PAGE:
This post is part 4 of 17 of my trip to Istanbul. The series intends to give more than just a I-saw-this-and-did-that review. It aims to share the voice inside my head as I explore a world I’ve only read in books.
During the Byzantine period, the Hippodrome was the center of Constantinople’s largest social gatherings. This was the arena where their passion for horse racing and chariot racing took place. The Hippodrome was the only place where the emperor and the masses came together in one venue. And at times, it was also a place for political debates.
The Hippodrome, now known as the Sultanahmet Square, is still a major social scene. It’s like Times Square without the lights, especially during Ramadan. Families of three generations gather together, plop their behinds and mark their spots on the grassy courtyard hours before the sun sets. They sit and chat as they await for the first meal of the day.
Today the seats and columns of the stadium no longer exist and the race track is paved over with cement. The Hippodrome has been replaced by one large courtyard that sits between the Hagia Sophia and The Blue Mosque . Only a few remnants remain of what use to be the racing arena.
I’m not a fan of history. Dates and time lines evaporate somewhere between the a person’s mouth and my earlobes. But facts, depending on how interesting they are, might go in one ear and occasionally out the other. What really sticks with me is seeing the cause and effect relationship between the past and the present.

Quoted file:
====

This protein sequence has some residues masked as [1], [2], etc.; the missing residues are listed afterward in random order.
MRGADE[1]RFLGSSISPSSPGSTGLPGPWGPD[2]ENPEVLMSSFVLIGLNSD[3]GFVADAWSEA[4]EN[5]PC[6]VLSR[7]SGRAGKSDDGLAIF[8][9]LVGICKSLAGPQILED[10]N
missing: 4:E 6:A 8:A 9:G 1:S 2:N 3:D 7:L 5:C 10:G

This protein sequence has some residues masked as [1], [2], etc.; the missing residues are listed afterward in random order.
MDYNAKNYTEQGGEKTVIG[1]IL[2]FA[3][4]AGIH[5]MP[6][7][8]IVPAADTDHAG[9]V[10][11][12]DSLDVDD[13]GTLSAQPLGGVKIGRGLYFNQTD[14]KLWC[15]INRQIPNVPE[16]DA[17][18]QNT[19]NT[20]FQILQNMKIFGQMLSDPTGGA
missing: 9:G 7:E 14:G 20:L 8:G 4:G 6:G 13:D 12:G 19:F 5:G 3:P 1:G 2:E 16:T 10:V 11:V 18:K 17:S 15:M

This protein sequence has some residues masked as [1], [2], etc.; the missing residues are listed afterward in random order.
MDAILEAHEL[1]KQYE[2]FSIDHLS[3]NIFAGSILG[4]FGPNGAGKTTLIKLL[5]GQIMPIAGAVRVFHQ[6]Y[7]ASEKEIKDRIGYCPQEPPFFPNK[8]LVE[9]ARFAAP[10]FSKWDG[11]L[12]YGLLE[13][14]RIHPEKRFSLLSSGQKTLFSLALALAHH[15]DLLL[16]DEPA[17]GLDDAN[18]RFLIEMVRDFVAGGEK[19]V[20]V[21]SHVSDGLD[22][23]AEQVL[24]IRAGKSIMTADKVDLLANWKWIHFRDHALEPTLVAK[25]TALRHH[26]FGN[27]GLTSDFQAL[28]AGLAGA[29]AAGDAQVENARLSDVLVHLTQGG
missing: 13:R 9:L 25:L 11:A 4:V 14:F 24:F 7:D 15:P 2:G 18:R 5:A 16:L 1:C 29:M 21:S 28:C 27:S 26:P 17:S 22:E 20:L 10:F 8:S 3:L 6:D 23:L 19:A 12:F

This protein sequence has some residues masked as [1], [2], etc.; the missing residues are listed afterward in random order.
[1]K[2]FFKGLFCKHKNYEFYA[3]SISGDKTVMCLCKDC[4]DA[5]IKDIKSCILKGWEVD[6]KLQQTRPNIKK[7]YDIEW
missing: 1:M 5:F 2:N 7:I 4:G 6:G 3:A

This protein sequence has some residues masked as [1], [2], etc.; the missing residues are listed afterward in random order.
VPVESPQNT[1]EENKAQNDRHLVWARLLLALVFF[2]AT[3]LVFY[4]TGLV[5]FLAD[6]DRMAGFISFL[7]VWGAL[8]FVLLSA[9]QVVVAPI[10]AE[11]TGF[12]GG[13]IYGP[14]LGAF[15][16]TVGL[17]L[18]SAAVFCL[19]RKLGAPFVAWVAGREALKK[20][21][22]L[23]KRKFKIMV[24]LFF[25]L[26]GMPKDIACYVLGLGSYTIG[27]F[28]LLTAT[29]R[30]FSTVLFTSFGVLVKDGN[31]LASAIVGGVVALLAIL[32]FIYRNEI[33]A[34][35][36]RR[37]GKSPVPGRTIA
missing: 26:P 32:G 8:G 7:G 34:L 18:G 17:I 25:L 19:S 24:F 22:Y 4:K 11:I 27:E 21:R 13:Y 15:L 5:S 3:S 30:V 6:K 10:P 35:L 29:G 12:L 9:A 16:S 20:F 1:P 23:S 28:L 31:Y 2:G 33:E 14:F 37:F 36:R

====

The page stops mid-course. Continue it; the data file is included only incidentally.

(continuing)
So when faced with remnants of the Ottoman era, I had to mentally entertain myself. I strolled through the Hippodrome personifying them. What would they look like? What characteristics would they have? What have they seen over these thousands of years? What would I see if I were them?
At one end of the Hippodrome sits is the Egyptian Granny, Obelisk of Thutmose III, who’s in pretty good shape considering the fact that she’s almost 3,500 year old. She’s made with pink granite and was brought over from Temple of Karnak in Luxor, Egypt.
The other end of the Hippodrome is The Grand-Daddy Basil I of Constantine VIII, better known as the Walled Obelisk. He was originally donned with gilded bronze plaques and topped with a sphere. Unfortunately, the Fourth Crusaders came through and stripped him bare. Each of his plaques represented the many victorious battles he had won over the years.
The Old School Warrior is about 2,486 year old and nicknamed the Serpent Column. Quite fitting since he is a bronze statute with three decapitated serpent heads. It’s been said that he was made from the shields of Persian soldiers. He resided in the Hagia Sophia before relocating to the Hippodrome.
I can only imagine, which is exactly what I did, what it would be like to see the world change over 3,500 years – the knowledge that I would accrue, the beauty that I would see, the pain that I would feel and the changes in the human race through the generations. Sometimes I wish I could stand in one place and press rewind, like Adam Sandler in the movie Click or become a reincarnation of a phoenix.